4th Annual Selenium Conference 2014

By– Rajnikant Jha

The 4th annual meeting of the Selenium Conference was held for the first time in India (Bangalore)September – 6, 2014. With 400 attendees from across the globe, around 20 speakers and the Selenium Committee members,this event delivered tremendous expertise and information. I would highly recommend this to anyone who is working in Selenium or related technologies.

Selenium is most popular software testing framework for web applications today. The increasing trend of Selenium users shows the popularity of Selenium. Job trend in Industry shows rise in job related to Selenium automation in last 3-4 years. Graph below shows Job trend compared to QTP as percentage of related jobs.

Starting with the Welcome Address given by Simon Stewart, the creator of the WebDriver open source web application testing tool and a core Selenium 2 developer, this conference was rich in information, valuable tips and smart people who had multiple years of experience in Selenium. The event’s Lightening Talks track gave the attendees an opportunity to discuss issues and questions with each other as well as the Selenium Committee members. Some of the key items worth noting are as follows:

  • Selenium 3.0 which was to be released last year in Dec 2013 will be released in a couple of months.
  • With the Selenium 3.0 launch, Selenium RC has been officially deprecated, so the companies using RC should switch to WebDriver.
  • Selenium 4.0 is also on schedule and will probably be released by year-end. It will standardize to W3Ctoo.
  • Selenium IDE is being superseded by Selenium Builder.
  • Selenium Grid will have a video recording functionality enhancement.

My questions mainly related to the stability of WebDriver will be addressed in the next releases of Selenium.

I also received good response to some of the work-arounds that we are doing at ThinkSys to improve script stability and to handle some browser quirks. For example:

  • Moving mouse to origin before the test script starts.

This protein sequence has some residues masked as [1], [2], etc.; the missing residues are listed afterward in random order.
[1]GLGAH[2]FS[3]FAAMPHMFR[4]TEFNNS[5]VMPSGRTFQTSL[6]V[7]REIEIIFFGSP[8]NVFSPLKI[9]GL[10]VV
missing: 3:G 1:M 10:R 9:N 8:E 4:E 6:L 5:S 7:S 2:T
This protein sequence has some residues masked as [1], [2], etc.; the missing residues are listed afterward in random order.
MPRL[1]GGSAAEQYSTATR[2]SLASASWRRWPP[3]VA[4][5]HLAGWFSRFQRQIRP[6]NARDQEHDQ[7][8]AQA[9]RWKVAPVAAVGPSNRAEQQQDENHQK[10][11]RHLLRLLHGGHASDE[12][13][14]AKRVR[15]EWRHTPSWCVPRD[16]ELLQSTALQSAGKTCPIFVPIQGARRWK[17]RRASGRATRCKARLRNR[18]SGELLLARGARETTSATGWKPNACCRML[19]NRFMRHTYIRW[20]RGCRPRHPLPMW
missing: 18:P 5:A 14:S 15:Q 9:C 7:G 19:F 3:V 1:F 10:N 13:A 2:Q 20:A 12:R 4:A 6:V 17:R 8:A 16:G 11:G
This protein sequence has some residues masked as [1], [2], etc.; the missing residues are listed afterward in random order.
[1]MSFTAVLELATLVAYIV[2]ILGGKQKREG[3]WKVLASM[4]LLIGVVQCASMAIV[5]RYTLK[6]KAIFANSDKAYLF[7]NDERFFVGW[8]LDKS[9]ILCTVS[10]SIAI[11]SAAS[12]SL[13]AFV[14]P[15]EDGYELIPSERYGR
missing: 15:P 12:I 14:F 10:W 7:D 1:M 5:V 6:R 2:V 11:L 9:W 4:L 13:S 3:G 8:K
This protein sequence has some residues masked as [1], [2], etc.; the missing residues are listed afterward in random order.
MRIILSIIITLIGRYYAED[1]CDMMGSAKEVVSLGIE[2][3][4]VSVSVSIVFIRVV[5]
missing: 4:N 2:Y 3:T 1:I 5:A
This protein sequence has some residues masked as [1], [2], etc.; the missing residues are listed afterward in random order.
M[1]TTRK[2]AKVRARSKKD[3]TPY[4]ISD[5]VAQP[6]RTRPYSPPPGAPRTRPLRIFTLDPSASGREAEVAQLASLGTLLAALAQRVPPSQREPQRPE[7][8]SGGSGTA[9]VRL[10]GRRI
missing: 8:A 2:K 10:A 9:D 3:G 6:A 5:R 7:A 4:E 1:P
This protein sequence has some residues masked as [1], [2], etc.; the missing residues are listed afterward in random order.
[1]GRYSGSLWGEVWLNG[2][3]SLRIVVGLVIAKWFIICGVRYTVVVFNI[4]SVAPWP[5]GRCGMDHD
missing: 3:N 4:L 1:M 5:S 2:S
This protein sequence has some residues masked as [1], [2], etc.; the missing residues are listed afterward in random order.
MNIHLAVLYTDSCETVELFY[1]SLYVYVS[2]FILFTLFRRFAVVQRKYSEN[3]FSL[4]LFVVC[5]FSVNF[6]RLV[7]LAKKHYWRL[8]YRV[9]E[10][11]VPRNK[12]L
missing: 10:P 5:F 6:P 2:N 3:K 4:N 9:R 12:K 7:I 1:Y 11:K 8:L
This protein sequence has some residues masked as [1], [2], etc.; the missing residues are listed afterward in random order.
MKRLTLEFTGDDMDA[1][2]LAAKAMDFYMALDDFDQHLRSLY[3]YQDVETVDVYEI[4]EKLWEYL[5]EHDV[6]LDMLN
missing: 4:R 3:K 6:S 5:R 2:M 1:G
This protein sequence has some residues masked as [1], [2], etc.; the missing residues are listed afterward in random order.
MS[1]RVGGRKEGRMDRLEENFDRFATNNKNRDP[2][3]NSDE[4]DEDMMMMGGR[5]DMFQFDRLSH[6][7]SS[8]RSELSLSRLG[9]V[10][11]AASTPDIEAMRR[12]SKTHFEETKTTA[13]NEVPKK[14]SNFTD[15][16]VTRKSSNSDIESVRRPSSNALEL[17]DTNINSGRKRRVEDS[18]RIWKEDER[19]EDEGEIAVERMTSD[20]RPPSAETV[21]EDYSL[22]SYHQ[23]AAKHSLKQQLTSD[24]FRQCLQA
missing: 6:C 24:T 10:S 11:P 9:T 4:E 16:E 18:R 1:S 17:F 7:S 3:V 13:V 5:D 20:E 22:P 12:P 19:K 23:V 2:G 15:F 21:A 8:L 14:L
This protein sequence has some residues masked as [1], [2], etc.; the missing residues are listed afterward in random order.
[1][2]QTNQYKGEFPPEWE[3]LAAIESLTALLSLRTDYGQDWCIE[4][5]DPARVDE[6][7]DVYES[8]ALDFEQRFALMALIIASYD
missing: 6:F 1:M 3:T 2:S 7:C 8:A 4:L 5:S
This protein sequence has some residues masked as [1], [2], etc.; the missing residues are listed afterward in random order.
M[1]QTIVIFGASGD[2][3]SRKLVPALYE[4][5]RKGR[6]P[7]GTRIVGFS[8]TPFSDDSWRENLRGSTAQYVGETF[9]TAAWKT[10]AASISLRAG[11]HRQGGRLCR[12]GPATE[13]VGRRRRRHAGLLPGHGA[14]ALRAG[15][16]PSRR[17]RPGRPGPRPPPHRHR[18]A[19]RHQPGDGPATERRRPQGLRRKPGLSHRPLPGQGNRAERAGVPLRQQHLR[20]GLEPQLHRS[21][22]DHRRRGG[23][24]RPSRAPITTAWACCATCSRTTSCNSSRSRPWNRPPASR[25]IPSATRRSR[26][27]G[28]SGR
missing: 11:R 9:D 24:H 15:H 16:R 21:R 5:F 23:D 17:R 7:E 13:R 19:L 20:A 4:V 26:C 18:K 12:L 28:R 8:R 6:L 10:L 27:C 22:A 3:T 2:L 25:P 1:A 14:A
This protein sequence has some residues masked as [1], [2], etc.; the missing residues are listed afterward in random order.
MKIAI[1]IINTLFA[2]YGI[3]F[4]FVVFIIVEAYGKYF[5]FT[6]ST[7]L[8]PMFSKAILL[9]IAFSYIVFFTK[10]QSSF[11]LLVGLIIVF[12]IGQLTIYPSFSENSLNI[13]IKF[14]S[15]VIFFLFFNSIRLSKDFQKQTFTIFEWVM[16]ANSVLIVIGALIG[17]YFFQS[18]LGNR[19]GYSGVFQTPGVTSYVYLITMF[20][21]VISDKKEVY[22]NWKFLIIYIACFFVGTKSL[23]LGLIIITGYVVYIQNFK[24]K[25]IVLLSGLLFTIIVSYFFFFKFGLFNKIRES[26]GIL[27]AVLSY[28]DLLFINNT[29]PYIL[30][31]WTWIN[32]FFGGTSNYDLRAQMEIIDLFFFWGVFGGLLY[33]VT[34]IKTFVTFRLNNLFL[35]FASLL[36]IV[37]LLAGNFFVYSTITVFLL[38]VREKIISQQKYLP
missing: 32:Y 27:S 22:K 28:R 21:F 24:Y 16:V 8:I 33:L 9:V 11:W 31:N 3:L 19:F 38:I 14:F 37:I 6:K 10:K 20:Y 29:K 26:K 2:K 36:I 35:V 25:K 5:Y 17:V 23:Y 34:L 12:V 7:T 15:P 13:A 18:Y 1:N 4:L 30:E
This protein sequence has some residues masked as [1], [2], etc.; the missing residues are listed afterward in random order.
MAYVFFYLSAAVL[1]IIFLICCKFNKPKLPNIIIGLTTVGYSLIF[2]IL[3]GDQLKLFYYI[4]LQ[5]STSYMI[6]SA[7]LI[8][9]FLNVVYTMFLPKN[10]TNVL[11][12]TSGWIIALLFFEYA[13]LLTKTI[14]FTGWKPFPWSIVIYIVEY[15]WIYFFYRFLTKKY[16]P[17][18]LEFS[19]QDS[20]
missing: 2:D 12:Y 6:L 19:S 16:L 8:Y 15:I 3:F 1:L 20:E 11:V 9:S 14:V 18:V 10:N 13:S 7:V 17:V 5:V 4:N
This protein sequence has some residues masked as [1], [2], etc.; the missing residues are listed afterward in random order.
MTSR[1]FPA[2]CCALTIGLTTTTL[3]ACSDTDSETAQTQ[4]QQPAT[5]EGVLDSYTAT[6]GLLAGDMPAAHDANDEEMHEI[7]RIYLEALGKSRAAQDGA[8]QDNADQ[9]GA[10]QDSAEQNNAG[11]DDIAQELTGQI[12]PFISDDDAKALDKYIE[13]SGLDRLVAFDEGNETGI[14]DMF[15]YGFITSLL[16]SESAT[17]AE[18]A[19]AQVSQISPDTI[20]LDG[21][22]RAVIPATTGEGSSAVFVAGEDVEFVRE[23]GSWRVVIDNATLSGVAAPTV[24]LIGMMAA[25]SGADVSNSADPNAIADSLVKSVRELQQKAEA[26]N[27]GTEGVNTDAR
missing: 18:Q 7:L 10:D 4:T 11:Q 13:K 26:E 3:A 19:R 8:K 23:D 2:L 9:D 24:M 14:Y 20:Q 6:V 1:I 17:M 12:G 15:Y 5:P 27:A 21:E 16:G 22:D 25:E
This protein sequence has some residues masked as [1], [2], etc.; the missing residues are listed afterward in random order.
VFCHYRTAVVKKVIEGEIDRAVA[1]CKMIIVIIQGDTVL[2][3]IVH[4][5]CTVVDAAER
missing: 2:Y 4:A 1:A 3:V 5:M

• IE browser setting to run automation
  • Using Firefox profile with Selenium
  • Handling Chrome Crashes

There was so much good information at the conference that will help the community to design, maintain and execute test scripts using Selenium. Some of my favorite talks and presentations included:

1)      Perils of Page Object Pattern – by Anand Bagmar

A Page Object Pattern models pages within the test code which reduces duplicity in code and provides better maintainability with one place change. Most of the WebDriver scripts and frameworks use Page Object Pattern. The talk explained Page Object Pattern through the example of Amazon application and code samples. From the discussion and code samples we understood following limitations of Page Object Pattern:

  • Test intent gets polluted
  • Duplication of implementation
  • Maintenance challenges
  • Scaling challenges

Does that mean we should not use Page Object Pattern? We should always use this for the benefits it has but it should be created for the business layer of application. The ideal Test Automation pyramid should have two different types of test automation – one for technology tests which include unit tests and integration tests, and another for business tests which include UI, functional and regression tests. This pyramid helps to understand the test intent in business terminology. The test intent is most important in Page Object Pattern.

Business Layer Page Object Pattern with test intent of business layer automation helps to design correct pattern and it has following advantages:

  • Effective automation scripts for business requirements
  • Abstraction layer allows separation of concerns
  • Maintenance and scaling becomes easier

2)      Scaling and Managing Selenium Grid– by Dima Kovalenko

There are three main topics:

  • Stability
  • Speed
  • Coverage

The presentation talked about all three topics and covered the main concerns that Selenium users face when using Selenium Grid. The presentation offered a number of suggestions that can be used to stabilize execution using Hub and nodes. The key points regarding stability were:

  • Move as much to Linux as possible
  • Run one test case at a time
  • Use better mechanisms like Crons for OS and Nodes configs
  • Use WebDriver instead of RC
  • Create schedule tasks to periodically restart Grid node and computer
  • Use batch file for IE which clean up cookies and cache and launches Internet Explorer

For speed optimization, use of smaller nodes with single browsers is recommended. For cost effectiveness, the use of low-end machines should be considered.

For testing coverage purposes, we may have to use browsers like IE7 and IE8, but these browsers take more maintenance time. Browsers like IE9 and beyond are more stable and recommendable. If we have to use Safari, it is better to use one Safari browser per machine. There are some other features that we may consider for stability of execution on nodes:

  • Automatically Set IE Protected Security Zone each reboot
  • Kill web browsers after test
  • Automatically update drivers and jars

Overall, I found the conference educational and motivating. It was great to be surrounded by other technical people in my industry all sharing their knowledge about this technology. I hope to be there at the next conference and encourage others in the Selenium space to join me!

Leave a Reply

Your email address will not be published. Required fields are marked *